Fundamental Processes in SiO2 under Ion Bombardment
Investigations of sputtering, electron emission and oxide growth under 40-300 keV H+, He+, N+, Ne+, Ar+, Kr+ and Xe+ ion bombardment of SiO2 are presented in this thesis. To accurately determine SiO2 sputtering yields, a new measurement method was developed where the electron emission was monitored during sputtering through thin SiO2 films on Si substrates.
Sputtering yields were thereby determined both in ultrahigh vacuum (UHV) and during exposure to O2, N2 and CO. The UHV sputtering yield was found not to be proportional to the energy deposited in elastic collisions at an SiO2 surface and therefore it is suggested that SiO2 sputtering is controlled by a mixed collisional-electronic mechanism. The sputtering of SiO2 films was found to decrease by up to 50% with increasing O2 partial pressure but no dependence on N2 or CO partial pressure was observed. The reduction in sputtering at O2 exposure is larger the smaller the ion mass and it is argued that this may be due to mass dependent preferential sputtering of oxygen and/or ion stimulated incorporation of oxygen in the surface layers.
The ion induced electron yield of SiO2 films on Si was measured as a function of oxide thickness, ion mass, ion energy and angle of ion incidence. For oxide films thicker than 200 ], the electron yield was found to be approximately independent of oxide thickness, but close to the SiO2/Si interface unexpected variations in the electron yield with oxide thickness were found. Furthermore, it was found that the electron yield of a thick oxide increased with the energy deposited in electronic excitations approximately to the power of 0.65 and not to the power of 1 as expected from theory. A satisfactory interpretation of the data could be obtained with a suggested model where the positive holes, left behind in the oxide by the liberated electrons within electron cascades of individual ions, cause the probability of escape of electrons to decrease with increasing electron yield.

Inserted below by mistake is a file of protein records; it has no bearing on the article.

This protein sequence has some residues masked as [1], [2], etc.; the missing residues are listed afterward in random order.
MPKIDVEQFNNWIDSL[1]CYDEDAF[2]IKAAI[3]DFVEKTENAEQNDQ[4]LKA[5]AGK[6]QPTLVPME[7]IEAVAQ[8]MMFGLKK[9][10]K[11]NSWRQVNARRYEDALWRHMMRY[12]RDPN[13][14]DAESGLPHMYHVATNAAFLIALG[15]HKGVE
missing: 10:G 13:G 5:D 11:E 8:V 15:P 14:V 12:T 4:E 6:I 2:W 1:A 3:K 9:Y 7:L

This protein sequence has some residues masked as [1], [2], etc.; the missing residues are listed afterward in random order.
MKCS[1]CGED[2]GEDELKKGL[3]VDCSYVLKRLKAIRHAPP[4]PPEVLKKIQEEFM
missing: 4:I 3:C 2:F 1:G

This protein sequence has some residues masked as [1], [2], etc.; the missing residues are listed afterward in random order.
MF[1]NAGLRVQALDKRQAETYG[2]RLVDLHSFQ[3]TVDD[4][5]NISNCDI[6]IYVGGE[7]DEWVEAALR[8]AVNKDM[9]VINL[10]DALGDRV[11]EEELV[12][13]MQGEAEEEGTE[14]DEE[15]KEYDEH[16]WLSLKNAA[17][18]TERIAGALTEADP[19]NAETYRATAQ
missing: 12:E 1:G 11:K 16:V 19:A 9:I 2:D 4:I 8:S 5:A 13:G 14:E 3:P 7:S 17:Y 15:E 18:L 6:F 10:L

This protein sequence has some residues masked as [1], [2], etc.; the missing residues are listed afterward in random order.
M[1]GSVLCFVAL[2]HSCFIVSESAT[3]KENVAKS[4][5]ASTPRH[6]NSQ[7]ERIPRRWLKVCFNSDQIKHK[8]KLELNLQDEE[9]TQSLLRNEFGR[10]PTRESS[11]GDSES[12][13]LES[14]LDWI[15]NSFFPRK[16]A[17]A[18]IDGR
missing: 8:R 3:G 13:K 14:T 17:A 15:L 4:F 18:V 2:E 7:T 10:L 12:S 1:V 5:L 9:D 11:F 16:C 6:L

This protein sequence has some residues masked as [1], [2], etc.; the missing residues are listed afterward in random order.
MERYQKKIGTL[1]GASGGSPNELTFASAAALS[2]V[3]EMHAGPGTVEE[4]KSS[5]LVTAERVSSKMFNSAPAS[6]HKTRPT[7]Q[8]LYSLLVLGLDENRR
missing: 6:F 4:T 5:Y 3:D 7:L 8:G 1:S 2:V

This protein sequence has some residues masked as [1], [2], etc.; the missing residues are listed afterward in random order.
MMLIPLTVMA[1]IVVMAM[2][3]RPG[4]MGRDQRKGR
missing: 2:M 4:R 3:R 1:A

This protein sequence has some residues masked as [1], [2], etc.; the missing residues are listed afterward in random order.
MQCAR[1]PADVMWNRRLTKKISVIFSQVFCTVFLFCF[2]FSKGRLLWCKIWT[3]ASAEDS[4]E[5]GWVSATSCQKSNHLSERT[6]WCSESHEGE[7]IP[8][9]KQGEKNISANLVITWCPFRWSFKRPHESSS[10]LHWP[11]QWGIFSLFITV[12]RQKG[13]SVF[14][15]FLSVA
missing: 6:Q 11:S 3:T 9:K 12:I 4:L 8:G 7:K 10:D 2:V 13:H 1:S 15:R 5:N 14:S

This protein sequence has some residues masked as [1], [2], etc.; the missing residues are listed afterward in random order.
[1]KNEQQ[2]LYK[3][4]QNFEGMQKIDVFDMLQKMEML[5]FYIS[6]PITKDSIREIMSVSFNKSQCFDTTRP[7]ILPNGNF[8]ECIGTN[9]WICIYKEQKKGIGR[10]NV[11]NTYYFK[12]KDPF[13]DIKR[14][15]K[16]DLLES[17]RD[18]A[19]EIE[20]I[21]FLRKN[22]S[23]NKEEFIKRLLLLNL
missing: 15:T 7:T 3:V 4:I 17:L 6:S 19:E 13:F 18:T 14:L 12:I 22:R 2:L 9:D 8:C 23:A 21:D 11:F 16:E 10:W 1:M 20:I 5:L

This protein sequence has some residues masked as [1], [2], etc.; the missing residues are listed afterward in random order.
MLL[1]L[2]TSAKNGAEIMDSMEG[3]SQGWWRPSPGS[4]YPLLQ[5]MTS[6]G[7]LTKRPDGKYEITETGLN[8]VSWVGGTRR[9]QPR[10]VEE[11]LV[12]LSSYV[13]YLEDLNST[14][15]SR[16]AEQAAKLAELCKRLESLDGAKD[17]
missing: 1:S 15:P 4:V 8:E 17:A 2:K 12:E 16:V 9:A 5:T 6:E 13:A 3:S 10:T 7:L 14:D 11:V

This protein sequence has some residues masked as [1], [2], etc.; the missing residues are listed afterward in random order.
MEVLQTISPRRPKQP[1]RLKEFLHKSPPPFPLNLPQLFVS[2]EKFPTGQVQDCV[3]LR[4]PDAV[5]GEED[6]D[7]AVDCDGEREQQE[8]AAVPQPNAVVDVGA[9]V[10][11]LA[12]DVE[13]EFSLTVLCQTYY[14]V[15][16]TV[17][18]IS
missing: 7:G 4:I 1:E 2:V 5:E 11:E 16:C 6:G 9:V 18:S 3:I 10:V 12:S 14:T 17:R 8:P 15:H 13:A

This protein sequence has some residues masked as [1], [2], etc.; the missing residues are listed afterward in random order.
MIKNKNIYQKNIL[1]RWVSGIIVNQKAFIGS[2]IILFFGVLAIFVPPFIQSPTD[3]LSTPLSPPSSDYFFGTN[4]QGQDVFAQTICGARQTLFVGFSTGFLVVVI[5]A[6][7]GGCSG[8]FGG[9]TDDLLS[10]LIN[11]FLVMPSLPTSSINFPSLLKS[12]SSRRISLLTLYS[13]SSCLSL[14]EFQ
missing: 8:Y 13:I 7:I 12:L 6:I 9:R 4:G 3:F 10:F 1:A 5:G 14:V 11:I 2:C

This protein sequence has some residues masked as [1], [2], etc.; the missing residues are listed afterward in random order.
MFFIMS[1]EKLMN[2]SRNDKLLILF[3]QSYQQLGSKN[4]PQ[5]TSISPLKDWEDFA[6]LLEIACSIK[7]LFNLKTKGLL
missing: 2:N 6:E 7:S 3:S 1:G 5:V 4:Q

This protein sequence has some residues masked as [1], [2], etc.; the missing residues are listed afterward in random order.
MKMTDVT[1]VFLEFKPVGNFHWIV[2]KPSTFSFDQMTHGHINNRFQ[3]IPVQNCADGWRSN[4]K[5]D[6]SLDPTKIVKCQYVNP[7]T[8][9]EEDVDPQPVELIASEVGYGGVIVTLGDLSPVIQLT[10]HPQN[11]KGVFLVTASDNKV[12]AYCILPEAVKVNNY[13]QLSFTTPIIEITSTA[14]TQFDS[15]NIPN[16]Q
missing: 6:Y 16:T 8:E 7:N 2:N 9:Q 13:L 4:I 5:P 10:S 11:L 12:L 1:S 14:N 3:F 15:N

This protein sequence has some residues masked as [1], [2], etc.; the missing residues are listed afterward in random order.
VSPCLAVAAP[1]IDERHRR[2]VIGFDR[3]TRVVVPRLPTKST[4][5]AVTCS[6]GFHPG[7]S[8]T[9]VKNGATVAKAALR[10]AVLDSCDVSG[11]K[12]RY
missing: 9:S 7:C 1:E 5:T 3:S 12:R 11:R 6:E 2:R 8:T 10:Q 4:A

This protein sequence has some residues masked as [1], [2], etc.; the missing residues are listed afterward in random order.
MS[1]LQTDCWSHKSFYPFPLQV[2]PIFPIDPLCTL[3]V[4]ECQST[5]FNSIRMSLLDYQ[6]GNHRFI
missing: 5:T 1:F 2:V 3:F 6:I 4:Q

For the first time, it was observed that a 40 keV N+ ion beam could induce oxidation of Si at room temperature if the bombardment is performed in oxygen at low pressure. It was noted that the attainable oxide thickness increases with increasing availability of oxygen on the target surface. The maximum oxide thickness produced is estimated to be in the range 50-100 ] and, from XPS measurements, it is also concluded that the oxide formed is stoichiometric SiO2. A number of possible growth mechanisms for this have been pointed out.